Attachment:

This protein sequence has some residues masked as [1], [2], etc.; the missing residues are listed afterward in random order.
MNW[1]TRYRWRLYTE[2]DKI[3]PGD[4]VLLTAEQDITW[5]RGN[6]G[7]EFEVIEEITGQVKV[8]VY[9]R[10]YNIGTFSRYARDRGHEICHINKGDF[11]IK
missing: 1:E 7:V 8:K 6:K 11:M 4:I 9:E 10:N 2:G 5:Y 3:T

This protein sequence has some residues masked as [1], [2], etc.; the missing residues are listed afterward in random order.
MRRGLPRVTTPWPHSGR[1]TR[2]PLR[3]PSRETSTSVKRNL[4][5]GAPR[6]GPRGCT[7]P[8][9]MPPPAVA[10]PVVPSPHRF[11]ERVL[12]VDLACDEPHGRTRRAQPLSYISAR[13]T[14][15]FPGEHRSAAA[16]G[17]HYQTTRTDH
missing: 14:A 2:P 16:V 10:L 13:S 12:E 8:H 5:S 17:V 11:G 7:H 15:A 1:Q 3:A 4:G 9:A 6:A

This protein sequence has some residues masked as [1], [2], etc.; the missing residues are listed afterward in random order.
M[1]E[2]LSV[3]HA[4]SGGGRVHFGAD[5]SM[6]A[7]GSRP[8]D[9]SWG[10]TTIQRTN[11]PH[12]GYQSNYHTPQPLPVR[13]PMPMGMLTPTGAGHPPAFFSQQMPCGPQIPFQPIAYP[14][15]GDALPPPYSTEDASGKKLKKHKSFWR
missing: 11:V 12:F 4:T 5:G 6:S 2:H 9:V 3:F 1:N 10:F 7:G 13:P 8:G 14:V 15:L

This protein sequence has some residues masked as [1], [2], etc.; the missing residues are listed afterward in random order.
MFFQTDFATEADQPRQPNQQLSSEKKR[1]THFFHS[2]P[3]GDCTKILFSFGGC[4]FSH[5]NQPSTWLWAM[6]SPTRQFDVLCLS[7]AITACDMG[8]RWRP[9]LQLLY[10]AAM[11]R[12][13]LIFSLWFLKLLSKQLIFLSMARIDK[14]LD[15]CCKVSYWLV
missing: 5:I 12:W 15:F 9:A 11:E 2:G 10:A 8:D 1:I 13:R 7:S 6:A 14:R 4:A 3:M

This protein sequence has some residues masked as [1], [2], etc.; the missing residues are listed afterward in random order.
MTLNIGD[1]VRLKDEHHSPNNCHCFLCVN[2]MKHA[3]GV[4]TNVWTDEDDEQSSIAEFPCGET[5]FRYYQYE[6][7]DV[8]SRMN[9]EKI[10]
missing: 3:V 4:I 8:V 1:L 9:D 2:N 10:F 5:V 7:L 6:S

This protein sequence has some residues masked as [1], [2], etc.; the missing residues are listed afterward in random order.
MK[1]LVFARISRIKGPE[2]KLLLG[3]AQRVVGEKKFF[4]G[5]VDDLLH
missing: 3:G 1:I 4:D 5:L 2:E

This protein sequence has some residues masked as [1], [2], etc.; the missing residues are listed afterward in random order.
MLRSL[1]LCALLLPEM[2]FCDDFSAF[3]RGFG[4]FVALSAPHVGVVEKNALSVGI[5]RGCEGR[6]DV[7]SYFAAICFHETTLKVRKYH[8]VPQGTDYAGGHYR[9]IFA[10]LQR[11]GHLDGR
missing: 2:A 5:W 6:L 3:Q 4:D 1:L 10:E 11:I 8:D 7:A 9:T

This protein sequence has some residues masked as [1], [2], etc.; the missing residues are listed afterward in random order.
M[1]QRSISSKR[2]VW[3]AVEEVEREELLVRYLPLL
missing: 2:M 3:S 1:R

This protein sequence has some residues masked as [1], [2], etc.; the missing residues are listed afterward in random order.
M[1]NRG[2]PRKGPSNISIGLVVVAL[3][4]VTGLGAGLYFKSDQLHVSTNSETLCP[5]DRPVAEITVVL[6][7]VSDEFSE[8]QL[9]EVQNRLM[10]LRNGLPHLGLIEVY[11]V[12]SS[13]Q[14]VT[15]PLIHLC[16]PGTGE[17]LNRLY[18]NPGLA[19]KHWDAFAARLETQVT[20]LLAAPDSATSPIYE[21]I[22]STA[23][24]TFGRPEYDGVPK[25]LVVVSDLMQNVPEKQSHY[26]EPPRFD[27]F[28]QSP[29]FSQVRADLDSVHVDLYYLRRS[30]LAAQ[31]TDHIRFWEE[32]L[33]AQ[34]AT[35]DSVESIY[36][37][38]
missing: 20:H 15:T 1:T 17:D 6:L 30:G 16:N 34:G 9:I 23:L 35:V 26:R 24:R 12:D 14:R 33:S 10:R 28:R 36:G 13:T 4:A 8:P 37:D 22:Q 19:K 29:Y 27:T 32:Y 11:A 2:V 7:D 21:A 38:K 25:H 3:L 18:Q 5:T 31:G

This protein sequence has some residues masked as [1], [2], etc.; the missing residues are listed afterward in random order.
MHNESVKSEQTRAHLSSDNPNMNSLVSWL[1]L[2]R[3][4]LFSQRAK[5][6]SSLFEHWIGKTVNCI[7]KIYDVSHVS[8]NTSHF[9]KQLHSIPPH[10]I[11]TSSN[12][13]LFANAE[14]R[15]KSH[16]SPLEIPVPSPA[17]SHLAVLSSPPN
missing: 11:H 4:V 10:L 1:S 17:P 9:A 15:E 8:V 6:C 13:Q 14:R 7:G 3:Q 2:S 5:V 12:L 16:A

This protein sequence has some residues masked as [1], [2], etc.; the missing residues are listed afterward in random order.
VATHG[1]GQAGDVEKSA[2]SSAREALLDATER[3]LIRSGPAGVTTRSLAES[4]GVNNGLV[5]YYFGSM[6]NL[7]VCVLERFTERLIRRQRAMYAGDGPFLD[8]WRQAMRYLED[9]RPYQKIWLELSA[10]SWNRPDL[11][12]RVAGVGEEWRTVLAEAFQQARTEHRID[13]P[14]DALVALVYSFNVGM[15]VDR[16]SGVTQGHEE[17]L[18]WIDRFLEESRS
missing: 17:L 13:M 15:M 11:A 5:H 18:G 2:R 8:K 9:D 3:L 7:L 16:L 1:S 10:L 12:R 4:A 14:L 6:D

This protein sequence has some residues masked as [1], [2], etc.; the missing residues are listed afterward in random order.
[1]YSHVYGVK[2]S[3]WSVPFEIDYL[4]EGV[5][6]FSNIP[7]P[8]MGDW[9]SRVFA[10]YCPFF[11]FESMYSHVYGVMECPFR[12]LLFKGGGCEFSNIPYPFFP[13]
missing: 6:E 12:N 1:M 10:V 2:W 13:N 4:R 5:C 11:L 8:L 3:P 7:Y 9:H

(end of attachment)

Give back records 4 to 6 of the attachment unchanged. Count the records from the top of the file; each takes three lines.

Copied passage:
This protein sequence has some residues masked as [1], [2], etc.; the missing residues are listed afterward in random order.
MFFQTDFATEADQPRQPNQQLSSEKKR[1]THFFHS[2]P[3]GDCTKILFSFGGC[4]FSH[5]NQPSTWLWAM[6]SPTRQFDVLCLS[7]AITACDMG[8]RWRP[9]LQLLY[10]AAM[11]R[12][13]LIFSLWFLKLLSKQLIFLSMARIDK[14]LD[15]CCKVSYWLV
missing: 5:I 12:W 15:F 9:A 11:E 2:G 10:A 8:D 1:I 13:R 7:S 6:A 14:R 4:A 3:M

This protein sequence has some residues masked as [1], [2], etc.; the missing residues are listed afterward in random order.
MTLNIGD[1]VRLKDEHHSPNNCHCFLCVN[2]MKHA[3]GV[4]TNVWTDEDDEQSSIAEFPCGET[5]FRYYQYE[6][7]DV[8]SRMN[9]EKI[10]
missing: 3:V 4:I 8:V 1:L 9:D 2:N 10:F 5:V 7:L 6:S

This protein sequence has some residues masked as [1], [2], etc.; the missing residues are listed afterward in random order.
MK[1]LVFARISRIKGPE[2]KLLLG[3]AQRVVGEKKFF[4]G[5]VDDLLH
missing: 3:G 1:I 4:D 5:L 2:E